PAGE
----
Why do girls get better grades in elementary school than boys, even when they perform worse on standardized tests?
In a new study, researchers at the University of Georgia and Columbia University postulate that it’s because of their classroom behavior and approach to learning — which may lead teachers to give girls higher grades than boys.
“The skill that matters the most in regards to how teachers graded their students is what we refer to as ‘approaches toward learning,'” said Christopher Cornwell, Ph.D., head of economics in the UGA Terry College of Business and one of the study’s authors.
The researchers say that “approaches to learning” is a rough measure of what a child’s attitude toward school is. It includes six items that rate the child’s attentiveness, task persistence, eagerness to learn, learning independence, flexibility and organization.
“I think that anybody who’s a parent of boys and girls can tell you that girls are more of all of that.”
The study analyzed data on more than 5,800 students from kindergarten through fifth grade. It examined students’ performance on standardized tests in reading, math and science, linking test scores to teachers’ assessments of the students’ progress.
The study shows that gender disparities in grades start early and uniformly favor girls. In every subject area, boys’ grades are lower than where their test scores would predict, according to the researchers.
They attribute this to what they call non-cognitive skills, or “how well each child was engaged in the classroom, how often the child externalized or internalized problems, how often the child lost control and how well the child developed interpersonal skills.”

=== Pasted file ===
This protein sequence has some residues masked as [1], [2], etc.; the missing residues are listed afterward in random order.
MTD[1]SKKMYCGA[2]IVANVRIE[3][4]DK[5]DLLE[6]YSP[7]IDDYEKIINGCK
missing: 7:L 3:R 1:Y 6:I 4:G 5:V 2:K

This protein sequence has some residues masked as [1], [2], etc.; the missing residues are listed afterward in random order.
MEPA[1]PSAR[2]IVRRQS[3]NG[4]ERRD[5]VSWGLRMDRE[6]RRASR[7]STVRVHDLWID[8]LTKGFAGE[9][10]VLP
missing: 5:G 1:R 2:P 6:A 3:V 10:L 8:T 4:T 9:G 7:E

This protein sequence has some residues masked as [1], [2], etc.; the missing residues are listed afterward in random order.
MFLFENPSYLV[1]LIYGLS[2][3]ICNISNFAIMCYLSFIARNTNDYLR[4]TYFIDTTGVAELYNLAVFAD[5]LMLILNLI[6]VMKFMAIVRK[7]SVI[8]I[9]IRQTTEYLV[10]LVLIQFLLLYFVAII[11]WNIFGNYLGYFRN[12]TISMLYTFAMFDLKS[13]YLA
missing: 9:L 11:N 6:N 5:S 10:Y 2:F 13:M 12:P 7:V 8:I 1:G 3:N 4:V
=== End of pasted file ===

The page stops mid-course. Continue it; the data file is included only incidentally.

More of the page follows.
This difference in grading can have long-term effects, according to the researchers.
“The trajectory at which kids move through school is often influenced by a teacher’s assessment of their performance, their grades,” Cornwell said.
“This affects their ability to enter into advanced classes and other kinds of academic opportunities, even post-secondary opportunities. It’s also typically the grades you earn in school that are weighted the most heavily in college admissions. So if grade disparities emerge this early on, it’s not surprising that by the time these children are ready to go to college, girls will be better positioned.”
The researcher notes that it is unclear how to combat the discrepancy.
“The most common question we’ve gotten is whether or not the gender of the teacher matters in regards to grading students,” Cornwell said.
“But that’s a question we can’t answer because there’s just not enough data available. As you can probably guess, the great majority of elementary school teachers are women.”
The study was published in the Journal of Human Resources.
Source: The University of Georgia